In our scripture focus today, the Teacher is in the middle of sharing his conclusion that when it comes to finding wisdom, we shouldn’t try too hard.  It will only lead to frustration.  In verses 20-22, we are reminded that no one gets it right 100% of the time.  In the Bible, to sin is to act unwisely, and to be wise means to be righteous.  The Teacher has observed that there is no such thing as a person who never sins and is always righteous.  When people try to pretend they are perfect, they set themselves up for failure.  Furthermore, we should not be too hard on others when they say unwise things, since we all fall so short.

Verses 23-29 give a picture of Solomon attempting to figure out wisdom as if it were some type of mathematical formula.  The story presented here is of this great man who had encountered thousands of people.  He tries to “add up” all the wise things he has learned from them, in order the discover the hidden, secret wisdom formula.  What he finds out is that even if we think we have figured it all out, we end up trying to apply our wisdom to human relationships, and we find out we don’t really know anything.  Solomon admits that he might be able to understand one man in a thousand, but he can’t understand a woman at all!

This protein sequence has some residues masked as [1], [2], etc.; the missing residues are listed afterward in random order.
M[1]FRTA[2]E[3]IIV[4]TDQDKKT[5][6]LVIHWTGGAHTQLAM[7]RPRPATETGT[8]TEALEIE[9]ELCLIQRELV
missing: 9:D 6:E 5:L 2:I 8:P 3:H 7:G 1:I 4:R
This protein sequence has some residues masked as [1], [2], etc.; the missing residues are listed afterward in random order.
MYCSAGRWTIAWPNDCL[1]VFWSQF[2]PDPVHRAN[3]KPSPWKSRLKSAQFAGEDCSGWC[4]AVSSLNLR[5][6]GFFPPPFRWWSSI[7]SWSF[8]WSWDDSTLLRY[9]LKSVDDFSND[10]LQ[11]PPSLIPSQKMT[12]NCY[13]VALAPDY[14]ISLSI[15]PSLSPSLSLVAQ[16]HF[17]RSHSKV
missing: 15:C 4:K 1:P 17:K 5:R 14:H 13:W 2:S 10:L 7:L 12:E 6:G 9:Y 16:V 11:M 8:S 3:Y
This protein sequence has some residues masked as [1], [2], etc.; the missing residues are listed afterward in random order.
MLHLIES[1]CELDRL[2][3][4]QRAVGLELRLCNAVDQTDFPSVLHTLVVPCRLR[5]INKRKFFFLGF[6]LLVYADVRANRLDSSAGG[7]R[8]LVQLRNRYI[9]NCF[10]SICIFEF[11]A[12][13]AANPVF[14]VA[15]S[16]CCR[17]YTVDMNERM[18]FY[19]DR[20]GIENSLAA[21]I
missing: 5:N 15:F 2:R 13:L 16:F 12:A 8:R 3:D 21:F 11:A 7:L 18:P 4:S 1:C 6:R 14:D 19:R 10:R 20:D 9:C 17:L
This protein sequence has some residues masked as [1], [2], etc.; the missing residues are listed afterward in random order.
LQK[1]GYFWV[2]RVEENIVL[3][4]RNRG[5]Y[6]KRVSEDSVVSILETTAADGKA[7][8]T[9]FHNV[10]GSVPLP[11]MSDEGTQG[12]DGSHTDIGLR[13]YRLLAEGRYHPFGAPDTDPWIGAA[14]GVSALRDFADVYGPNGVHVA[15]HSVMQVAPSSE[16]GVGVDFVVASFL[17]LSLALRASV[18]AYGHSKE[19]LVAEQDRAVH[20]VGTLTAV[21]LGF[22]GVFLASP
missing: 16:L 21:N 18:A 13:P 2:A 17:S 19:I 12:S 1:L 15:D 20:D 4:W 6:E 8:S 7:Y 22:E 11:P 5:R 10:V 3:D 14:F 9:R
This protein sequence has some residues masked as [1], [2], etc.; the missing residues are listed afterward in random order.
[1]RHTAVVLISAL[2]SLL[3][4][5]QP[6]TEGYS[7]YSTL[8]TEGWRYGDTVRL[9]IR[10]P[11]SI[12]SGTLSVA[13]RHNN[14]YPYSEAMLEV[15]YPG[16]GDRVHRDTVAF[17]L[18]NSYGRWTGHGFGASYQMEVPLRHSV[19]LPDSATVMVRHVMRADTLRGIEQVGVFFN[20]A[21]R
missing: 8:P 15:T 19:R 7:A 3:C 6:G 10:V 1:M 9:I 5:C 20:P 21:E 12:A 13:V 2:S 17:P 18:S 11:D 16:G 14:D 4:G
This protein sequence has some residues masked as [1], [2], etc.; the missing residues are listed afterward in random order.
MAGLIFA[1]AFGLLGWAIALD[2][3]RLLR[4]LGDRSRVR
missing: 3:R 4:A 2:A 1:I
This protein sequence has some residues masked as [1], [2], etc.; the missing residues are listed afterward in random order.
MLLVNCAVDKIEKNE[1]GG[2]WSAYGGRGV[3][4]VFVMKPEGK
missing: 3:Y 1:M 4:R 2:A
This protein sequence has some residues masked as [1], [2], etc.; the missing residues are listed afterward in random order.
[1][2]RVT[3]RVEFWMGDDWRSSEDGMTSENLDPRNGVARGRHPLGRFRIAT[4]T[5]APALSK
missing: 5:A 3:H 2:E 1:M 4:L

If we can’t possibly hope to understand wisdom, how then should we live?  Chapter 8 verse 1 gives us the key:  “Wisdom makes one’s face shine, and the hardness of one’s countenance is changed.”  In the Bible, anytime God is depicted it is with a shining face—so bright humans can’t look directly at it.  However, those in the presence of God come away with that brightness on their faces.  The key to a good life is understanding God is the source of wisdom.  We can’t hope to understand God’s ways, but if we keep our faces turned towards God, the presence of the Holy Spirit will give us God’s wisdom.  When we focus on remaining in God’s presence, God’s wisdom shines through us.

  • Go around the table and share prayer requests. Have someone lead in prayer.
  • Let everyone who would like to share anything exciting from their week.
  • Ask these three questions. Let as many answer each one as they would like.

Why do you think it is so hard to understand other people?  Is it harder to understand people of the opposite gender?  What’s the key to getting along with those different than us?

 

Is there anything in today’s scripture that especially speaks to you?

 

What questions would you like to ask about today’s scripture?

October 26th – November 1st, 2014

Prayer of the Week:  

Almighty and everlasting God, increase in us the gifts of faith, hope, and charity; and, that we may obtain what You promise, make us love what You command; through Jesus Christ our Lord, who lives and reigns with You and the Holy Spirit, one God, for ever and ever. Amen.

Daily Scripture Focus:

Sunday—Psalm 97:7-13, Ecclesiastes 7:20-8:1

Monday—Psalm 98:1-2, Ecclesiastes 9:1-12

Tuesday—Psalm 98:3-4, Ecclesiastes 9:13-18

Wednesday—Psalm 98:5-6, Ecclesiastes 10:1-7

Thursday—Psalm 98:7-8, Ecclesiastes 10:8-14

Friday— Psalm 98:9, Ecclesiastes 10:15-20

Saturday—Psalm 98, Ecclesiastes 9:1-10, 10:10